Fjordhammer On Tour - Avebury

Connecting with the stones

The Largest Megalithic Stone Circle In The World

There is certainly a vibe to Avebury, the somewhat quieter more pensive stones compared to its more famous and renowned cousin Stonehenge. My earliest and vaguest memory of Avebury was actually driving through it, I can't remember why we went through it, possibly coming home from a day out or a rugby match somewhere, but my fleeting glimpse of the stones was enough to make me want to go back and visit properly. It took a good few years but I finally got there! Wiltshire is a very strange county when you think about it, filled with history and folklore that often gets over looked. It is only recently that I have found an affinity with my "home" county (originally from neighbouring Berkshire) and its lore. Surprisingly though, there is sparse folklore associated with Avebury, which to me adds a whole new level of enigmatic mystery to the place. Even so, there is a very strong vibe about Avebury, despite the various families there I still felt a strong uneasiness there, as if I was entering somewhere that already knew of me, expecting almost, it was a strange welcoming, as if I had been there in another guise before. As some one who is spiritual, these sites hold a significant importance to me, as I have learned to connect myself more with the world around me. From a mental health perspective this has also been extremely rewarding for me connecting with something older than myself, as I have something to channel and help guide me through the challenges of modern life. Avebury feels like a contrast to Glastonbury, something much more serious in a way, its ancient stones have seen millennia of history and still stand tall. With that in mind, this site is to be admired and more importantly respected, as you'll never know what spiritual energy you will attract in such a place so best to keep it positive. 

The History

Can you see the face?
Whilst pre-history isn't particularly my strong point (and it being very hard to understand academically for me means I've kept it to Iron Age, Early and Late Medieval history), Avebury (and Stonehenge) have always captivated me, knowing that people millennia ago were able to build these fantastic structures with technology that was not advanced by today's standards is mind blowing. Anyway, Avebury is a Neolithic henge monument which contains three stone circles, that are situated around the village of Avebury in Wiltshire. The site is both a tourist attraction and a site of spiritual and religious importance for modern day pagans. Avebury is a World Heritage Site and is part of a larger prehistoric landscape containing several older monuments nearby, including West Kennet Long Barrow, Windmill Hill and Silbury Hill. It is believed that the site was several hundred years in the Third Millennium BC during the Neolithic period, which is also known as the New Stone Age. The circle's original purpose is unknown, but many historians and archaeologists believe that it was a site of ritual and ceremony, much like Stonehenge. 

The original purpose of the sit is elusive, but many archaeologists and historians believe that it was used by Neolithic people to appease the malevolent powers of nature that threatened their existence. However, during the Iron Age and Roman periods the site was pretty much abandoned and ceased to be used for its intended purpose. Iron Age Britons  that were living in the region would probably not have known when, why or by whom the monument had been constructed or what it was for. They may perhaps would have some vague understanding that it had been built by an earlier society or it could have been considered to be the dwelling of a supernatural entity. However, there is significant evidence that during the Roman era there were a number of visitors to the site as they stopped off in Marlborough, Wanborough and Devizes.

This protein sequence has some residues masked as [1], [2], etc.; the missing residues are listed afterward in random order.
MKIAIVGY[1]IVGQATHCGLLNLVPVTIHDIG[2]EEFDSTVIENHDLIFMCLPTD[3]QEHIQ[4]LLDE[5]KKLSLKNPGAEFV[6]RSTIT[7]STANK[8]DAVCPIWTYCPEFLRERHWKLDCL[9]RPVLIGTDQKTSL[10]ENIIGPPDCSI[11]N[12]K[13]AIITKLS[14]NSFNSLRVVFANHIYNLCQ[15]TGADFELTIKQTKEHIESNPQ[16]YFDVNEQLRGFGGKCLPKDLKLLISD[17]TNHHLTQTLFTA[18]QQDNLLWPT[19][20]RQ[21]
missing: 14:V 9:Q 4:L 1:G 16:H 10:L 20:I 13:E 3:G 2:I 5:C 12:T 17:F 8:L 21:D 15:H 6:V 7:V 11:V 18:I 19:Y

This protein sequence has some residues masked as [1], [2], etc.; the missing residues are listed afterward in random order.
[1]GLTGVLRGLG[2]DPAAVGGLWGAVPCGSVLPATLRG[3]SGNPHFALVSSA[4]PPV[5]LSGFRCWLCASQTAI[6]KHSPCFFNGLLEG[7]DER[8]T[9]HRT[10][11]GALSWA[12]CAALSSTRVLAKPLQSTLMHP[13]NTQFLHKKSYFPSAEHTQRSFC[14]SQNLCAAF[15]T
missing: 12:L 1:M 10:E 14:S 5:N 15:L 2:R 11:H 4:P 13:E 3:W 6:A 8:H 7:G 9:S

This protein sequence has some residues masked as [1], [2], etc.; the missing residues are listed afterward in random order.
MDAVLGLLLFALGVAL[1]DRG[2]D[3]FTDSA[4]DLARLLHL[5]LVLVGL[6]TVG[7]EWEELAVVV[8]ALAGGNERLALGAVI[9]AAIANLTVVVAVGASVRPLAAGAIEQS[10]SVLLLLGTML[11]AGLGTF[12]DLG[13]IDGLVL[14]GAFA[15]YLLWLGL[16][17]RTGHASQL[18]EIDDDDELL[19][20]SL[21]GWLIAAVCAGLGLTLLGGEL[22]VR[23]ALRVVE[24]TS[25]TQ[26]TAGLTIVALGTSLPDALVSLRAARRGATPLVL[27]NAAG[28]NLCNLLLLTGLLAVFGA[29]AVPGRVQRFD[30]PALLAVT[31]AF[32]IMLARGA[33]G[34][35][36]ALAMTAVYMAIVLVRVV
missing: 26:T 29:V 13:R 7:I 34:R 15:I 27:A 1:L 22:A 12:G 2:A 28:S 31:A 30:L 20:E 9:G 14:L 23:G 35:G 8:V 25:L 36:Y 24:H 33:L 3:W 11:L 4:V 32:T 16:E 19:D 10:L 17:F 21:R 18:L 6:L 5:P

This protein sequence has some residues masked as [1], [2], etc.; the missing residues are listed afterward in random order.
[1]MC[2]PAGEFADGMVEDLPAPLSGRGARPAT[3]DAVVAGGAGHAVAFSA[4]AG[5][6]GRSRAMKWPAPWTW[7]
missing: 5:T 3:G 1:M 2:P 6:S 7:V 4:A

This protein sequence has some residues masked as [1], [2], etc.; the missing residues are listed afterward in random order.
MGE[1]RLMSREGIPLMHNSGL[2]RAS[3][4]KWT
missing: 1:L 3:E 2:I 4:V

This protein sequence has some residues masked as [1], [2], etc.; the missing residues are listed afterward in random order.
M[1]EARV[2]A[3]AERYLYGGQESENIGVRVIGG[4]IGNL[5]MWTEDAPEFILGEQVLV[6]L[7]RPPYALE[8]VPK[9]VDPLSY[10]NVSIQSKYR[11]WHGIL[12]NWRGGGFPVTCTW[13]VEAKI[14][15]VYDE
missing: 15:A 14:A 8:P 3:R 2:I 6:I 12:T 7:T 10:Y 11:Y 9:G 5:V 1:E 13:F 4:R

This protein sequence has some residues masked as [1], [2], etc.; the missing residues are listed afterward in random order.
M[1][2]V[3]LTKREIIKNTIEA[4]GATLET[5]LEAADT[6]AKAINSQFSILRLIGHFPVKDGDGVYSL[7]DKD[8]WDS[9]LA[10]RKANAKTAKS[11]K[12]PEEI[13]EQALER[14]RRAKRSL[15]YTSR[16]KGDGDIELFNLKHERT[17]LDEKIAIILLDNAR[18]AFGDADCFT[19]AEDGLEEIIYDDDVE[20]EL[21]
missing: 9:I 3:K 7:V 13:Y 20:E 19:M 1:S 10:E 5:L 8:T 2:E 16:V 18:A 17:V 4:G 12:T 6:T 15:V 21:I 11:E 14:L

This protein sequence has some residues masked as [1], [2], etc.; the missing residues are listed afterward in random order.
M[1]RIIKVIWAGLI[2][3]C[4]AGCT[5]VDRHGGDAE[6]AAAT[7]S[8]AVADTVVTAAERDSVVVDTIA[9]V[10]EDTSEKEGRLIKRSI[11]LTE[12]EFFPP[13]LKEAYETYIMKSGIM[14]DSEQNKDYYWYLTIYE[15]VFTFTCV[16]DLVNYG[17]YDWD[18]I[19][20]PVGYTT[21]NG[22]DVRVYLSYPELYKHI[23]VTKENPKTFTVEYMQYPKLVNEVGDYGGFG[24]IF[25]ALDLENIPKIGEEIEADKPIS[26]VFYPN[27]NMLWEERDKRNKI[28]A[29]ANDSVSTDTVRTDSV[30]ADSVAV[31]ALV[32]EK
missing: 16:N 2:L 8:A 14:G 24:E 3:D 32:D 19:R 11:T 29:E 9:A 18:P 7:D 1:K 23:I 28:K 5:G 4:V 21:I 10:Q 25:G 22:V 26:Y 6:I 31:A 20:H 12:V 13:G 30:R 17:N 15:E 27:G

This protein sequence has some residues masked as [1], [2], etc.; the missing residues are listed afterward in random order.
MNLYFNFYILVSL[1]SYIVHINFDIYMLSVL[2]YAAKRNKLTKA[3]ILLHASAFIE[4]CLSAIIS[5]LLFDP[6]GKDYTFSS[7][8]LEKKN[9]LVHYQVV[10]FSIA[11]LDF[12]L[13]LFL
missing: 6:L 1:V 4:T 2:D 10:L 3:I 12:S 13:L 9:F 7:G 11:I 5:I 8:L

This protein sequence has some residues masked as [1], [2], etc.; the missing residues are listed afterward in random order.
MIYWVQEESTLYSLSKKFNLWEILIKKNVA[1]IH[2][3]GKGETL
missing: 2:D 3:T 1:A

A clash of ideology?
During the beginning of the Anglo-Saxon migration to southern Britain, it is believed that some of the native Britons would have used Avebury as a fortification to defend themselves from Anglo-Saxon attack. The idea was coined by Aubrey Burl, he formulated this idea from etymological evidence, suggesting that Avebury may have once been called Weala-dic, meaning "moat of the Britons" in Old English. The Anglo-Saxon's had their own religion and venerated deities, using etymology again we can see that this spiritual significance of the site was not lost on them. Within a ten mile radius of Avebury are four sites that were apparently named after Woden (Odin): Wansdyke ("Wodin's ditch"), Wodin's Barrow, Waden Hill ("Wodin's Hill)" and perhaps Wanborough (also "Woden's Hill"). It is not known if there was any significant religious associations with Avebury, but it remains possible. After this it was mainly settled by farmers as there is evidence of wooden huts outside the monument's west bank, but when the 7th and 8th centuries rolled around the Saxon's started converting to Christianity and the site was once again redundant. In 939AD, we have the earliest known written record of the monument. It was made in the form of a charter which defined the boundaries of Overton, a parish adjacent to Avebury for King Æthelstan. Within the following century, invading Viking armies from Denmark came into conflict with Anglo-Saxon groups in the area around Avebury. It could be possible that they destroyed Avebury village,  and the local prehistoric monument of Silbury Hill was fortified and used as a defensive position by a local Anglo-Saxon population attempting to protect themselves from the oncoming Viking aggression.

With the onset of the late medieval period monuments like Avebury were deemed satanic and associated with the Devil, as the whole country was under the spiritual rule of Christianity. The largest stone that is located at the southern entrance became known as the Devil's Chair (which it is said that if you run 100 ties round it anti-clockwise you can summon the Devil himself), the three stones that once formed the Beckhampton Cove became known as the Devil's Quoits and the stones inside the North Circle became known as the Devil's Brand-Irons. The locals wanted to pull down the stones as having the monument standing was against their Christian beliefs. As stone toppling was underway, one of the stones (which was 3 metres tall and weighed 13 tons), collapsed on top of one of the men that was pulling it down, fracturing his pelvis and breaking his neck, and ultimately crushing him to death. His corpse was then trapped in the very hole that had been dug for the stone that was being pulled down. As a result the locals were unable to remove the body and offer him a formal Christian burial in a churchyard, which was customary at the time. Archaeologists excavated his body in 1938, they found that he had been carrying a leather pouch, in which was found three silver coins dated to around 1320–25, as well as a pair of iron scissors and a lancet. The latter two items would have made him a travelling barber-surgeon who would travel from town to town offering services, it just so happened that he was in the area when the stone toppling began. The death of the barber-surgeon left a lasting impression on the locals and prevented them from pulling down any further stones, perhaps in fear that it had in been retribution for toppling them in the first place, a revenge enacted by a vengeful spirit or possibly the Devil himself.